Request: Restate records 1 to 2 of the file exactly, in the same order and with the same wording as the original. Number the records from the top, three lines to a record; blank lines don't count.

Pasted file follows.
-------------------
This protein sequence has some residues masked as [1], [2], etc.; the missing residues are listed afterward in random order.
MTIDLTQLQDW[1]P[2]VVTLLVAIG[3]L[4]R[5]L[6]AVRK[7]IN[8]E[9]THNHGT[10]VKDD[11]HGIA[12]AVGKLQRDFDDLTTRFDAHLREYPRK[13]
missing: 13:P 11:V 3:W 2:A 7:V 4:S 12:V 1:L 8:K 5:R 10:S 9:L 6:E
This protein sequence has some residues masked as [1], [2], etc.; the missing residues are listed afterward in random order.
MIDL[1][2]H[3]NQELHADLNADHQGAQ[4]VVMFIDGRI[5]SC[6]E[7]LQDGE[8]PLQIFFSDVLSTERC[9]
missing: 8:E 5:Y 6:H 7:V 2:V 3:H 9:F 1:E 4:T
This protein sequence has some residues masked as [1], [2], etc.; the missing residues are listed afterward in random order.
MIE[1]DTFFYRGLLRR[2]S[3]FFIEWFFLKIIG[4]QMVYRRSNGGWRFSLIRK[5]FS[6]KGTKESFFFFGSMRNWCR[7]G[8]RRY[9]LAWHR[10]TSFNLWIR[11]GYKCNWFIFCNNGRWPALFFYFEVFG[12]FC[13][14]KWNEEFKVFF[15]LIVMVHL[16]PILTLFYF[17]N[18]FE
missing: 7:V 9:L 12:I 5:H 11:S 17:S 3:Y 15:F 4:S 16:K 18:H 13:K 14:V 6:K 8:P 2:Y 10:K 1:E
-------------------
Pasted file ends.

This protein sequence has some residues masked as [1], [2], etc.; the missing residues are listed afterward in random order.
MTIDLTQLQDW[1]P[2]VVTLLVAIG[3]L[4]R[5]L[6]AVRK[7]IN[8]E[9]THNHGT[10]VKDD[11]HGIA[12]AVGKLQRDFDDLTTRFDAHLREYPRK[13]
missing: 13:P 11:V 3:W 2:A 7:V 4:S 12:V 1:L 8:K 5:R 10:S 9:L 6:E
This protein sequence has some residues masked as [1], [2], etc.; the missing residues are listed afterward in random order.
MIDL[1][2]H[3]NQELHADLNADHQGAQ[4]VVMFIDGRI[5]SC[6]E[7]LQDGE[8]PLQIFFSDVLSTERC[9]
missing: 8:E 5:Y 6:H 7:V 2:V 3:H 9:F 1:E 4:T